Disney, etc..) so we backed it off to 800 monthly each. (1600 total each month for the family)

    We both now use the same full-service broker and have not been overly pleased with his advice, mostly has us in mutual funds (obviously paying him a trailer) and he now has another company he bought and seems more focused on developing it, than his client base portfolios, so I’m considering consolidating back to TD self-directed and managing it myself again (all in dividend stock, no funds), cheap 9.99 brokerage fees as I over the 100,000 mask. We were considering socking more at our mortgage but
    he convinced us to up our RRSP contributions, and use the refund to throw at the mortgage. This will be the first year we do that.

    Maybe after reading the book I’ll change my mind!!!

    Lately I have focused mostly on buying good bank stocks, utility companies, pipelines, etc with solid dividends. (Some busts like Loblaws).

    Sorry to be so long winded…


  101. Commander T on February 8, 2008 at 11:45 am

    I am still in University, so I haven’t had the funds available to really start my RRSP strategy. However in my first year of university I really showed my ignorance by purchasing a Principle Protected Note from CIBC. CIBC will not tell me how this note is doing for me so I am crossing my fingers and hoping I will get something more then the 500 I put into the investment (I will find out Dec. 2008). I have learned a lot about investing and I will never make another investment into a PPN

    My RRSP strategy once I finish up my education will probably consist of ETF’s. Since I am very young, I will probably start out with 100% equities. My geographical diversification will probably be 25% Canadian 40% American, 35% International.

  102. Cheryl on February 8, 2008 at 12:51 pm

    I don’t currently have a RRSP strategy but I plan on using my tax return this year to start.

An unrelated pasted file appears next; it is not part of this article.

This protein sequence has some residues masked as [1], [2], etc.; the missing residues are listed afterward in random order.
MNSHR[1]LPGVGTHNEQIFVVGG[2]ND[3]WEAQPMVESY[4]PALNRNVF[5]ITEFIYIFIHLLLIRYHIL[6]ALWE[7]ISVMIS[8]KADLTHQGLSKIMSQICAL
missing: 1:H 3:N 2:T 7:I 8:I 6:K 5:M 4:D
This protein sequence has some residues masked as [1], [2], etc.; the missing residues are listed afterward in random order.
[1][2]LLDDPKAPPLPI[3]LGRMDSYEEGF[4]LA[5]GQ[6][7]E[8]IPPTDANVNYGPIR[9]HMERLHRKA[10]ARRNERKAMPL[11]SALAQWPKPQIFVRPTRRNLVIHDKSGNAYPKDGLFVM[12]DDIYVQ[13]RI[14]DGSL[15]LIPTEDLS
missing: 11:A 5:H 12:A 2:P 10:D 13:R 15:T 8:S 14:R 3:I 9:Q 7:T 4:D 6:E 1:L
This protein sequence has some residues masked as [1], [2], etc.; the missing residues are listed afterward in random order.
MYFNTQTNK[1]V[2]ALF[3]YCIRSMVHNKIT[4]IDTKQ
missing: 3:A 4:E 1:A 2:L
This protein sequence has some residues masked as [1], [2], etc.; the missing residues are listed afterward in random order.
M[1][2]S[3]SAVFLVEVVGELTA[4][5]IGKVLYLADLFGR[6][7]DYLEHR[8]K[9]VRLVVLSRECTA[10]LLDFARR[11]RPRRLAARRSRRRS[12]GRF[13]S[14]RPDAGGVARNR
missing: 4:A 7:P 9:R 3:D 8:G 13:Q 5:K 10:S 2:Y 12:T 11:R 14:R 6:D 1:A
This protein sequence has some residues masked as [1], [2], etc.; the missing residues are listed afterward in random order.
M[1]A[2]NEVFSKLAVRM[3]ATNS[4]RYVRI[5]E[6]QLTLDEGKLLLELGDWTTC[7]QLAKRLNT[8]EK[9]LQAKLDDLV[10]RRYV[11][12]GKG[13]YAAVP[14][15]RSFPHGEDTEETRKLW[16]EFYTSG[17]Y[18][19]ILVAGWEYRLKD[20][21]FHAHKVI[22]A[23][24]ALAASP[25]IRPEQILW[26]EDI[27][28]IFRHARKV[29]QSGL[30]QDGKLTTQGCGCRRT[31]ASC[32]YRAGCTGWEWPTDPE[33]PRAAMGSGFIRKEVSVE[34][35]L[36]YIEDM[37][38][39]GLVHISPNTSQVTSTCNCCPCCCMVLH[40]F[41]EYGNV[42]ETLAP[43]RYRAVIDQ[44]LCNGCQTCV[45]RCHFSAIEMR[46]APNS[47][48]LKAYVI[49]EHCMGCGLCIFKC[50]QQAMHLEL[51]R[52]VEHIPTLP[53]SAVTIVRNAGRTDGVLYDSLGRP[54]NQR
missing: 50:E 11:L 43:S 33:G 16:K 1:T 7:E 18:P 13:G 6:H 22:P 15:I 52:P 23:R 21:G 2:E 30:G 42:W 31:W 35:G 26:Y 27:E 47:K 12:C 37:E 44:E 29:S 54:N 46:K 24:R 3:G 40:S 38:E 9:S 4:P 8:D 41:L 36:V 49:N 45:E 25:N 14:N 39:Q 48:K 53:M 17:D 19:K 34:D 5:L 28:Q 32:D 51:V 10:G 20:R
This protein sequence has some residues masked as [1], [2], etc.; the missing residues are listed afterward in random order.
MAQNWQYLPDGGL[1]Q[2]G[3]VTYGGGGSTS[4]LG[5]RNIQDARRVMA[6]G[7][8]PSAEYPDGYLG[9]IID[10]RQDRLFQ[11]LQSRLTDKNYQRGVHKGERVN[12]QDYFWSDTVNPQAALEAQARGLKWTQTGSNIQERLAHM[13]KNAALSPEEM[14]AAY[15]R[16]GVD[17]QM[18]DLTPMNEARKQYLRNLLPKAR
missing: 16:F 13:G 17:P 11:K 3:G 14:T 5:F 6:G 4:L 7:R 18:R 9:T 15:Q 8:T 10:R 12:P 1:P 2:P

103. Den on February 8, 2008 at 1:00 pm

    The current strategy is smallish bi-weekly payments through my employer into a mutual fund while I concentrate on accelerating the mortgage.

  104. Jamie on February 8, 2008 at 2:01 pm

    My RRSP strategy is quite simple. I contribute the maximum amount each year and contributions are made directly by my employer each time I am paid (they also match). It is invested in a well-balanced mix of index funds which I rebalance quarterly. Because the money never actually hits my bank account, I don’t feel like I’m missing it and it doesn’t take much effort for me to keep track of it. Simple & easy works best for me.

  105. James on February 8, 2008 at 2:03 pm

    I like books. Sign me up!

  106. ST on February 8, 2008 at 2:08 pm

    My strategy is first to come up with a strategy! And then…to stick with it! I found that having a child is what is took to get me to start planning for the future. We’ve invested in RRSPs here and there but never consistently. I am self-employed and my husband’s company does not match contributions — so we have not had any of those nice perks that seem to motivate many people’s contributions.

    Over the past few months I’ve started reading up on various theories (such as the couch potato strategy). I’m eager to get started but if anything I now feel more confused than ever. I am skeptical of all of the marketing from banks and other financial institutions and wonder if they really have my best interests at heart. I am even questioning mutual funds as a whole. I want my money to work for me as hard as it can, but where do I start? I have a grasp of the basics now but even with the couch potato strategy I still feel at a loss as to which low MER options are really the best and how to go from where we are today to that approach. And what emphasis should I place on RRSPs vs. paying off the mortgage early?

    On top of that, there is the need to consider education costs for kids in addition to retirement and the rules on RESPs changed last year just to make things more confusing!

  107. Sebastian on February 8, 2008 at 2:53 pm

    I’m new to the country, and RRSP’s. I would love to get hold of some reading material to give me an idea of the best strategies to keep my wealth secure and hopefully bring in some interest. Im wary in these volatile markets and bearish looking stock market!

    Many thanks!

  108. Abe on February 8, 2008 at 3:14 pm

    My strategy is to sell 50% of my holdings in my RRSP every time the market reaches a top (when all my watch list goes all green) and buy them back again when the market tanks i.e. (when my watch list goes all red). I plan to do this every 3 month to avoid redempetion fees. My RRSP account is with ING direct.
    This has worked very well so far in this side ways market.

  109. dropby on February 8, 2008 at 5:55 pm

    We simply max out the contribution limit every year so our family now has more than $200,000 in our RRSP accounts. The problem is that we did not manage the money very well so the grouth is very disappointing. I hope this book could help us out.

  110. Senk on February 8, 2008 at 6:18 pm

    Thanks for the bood review.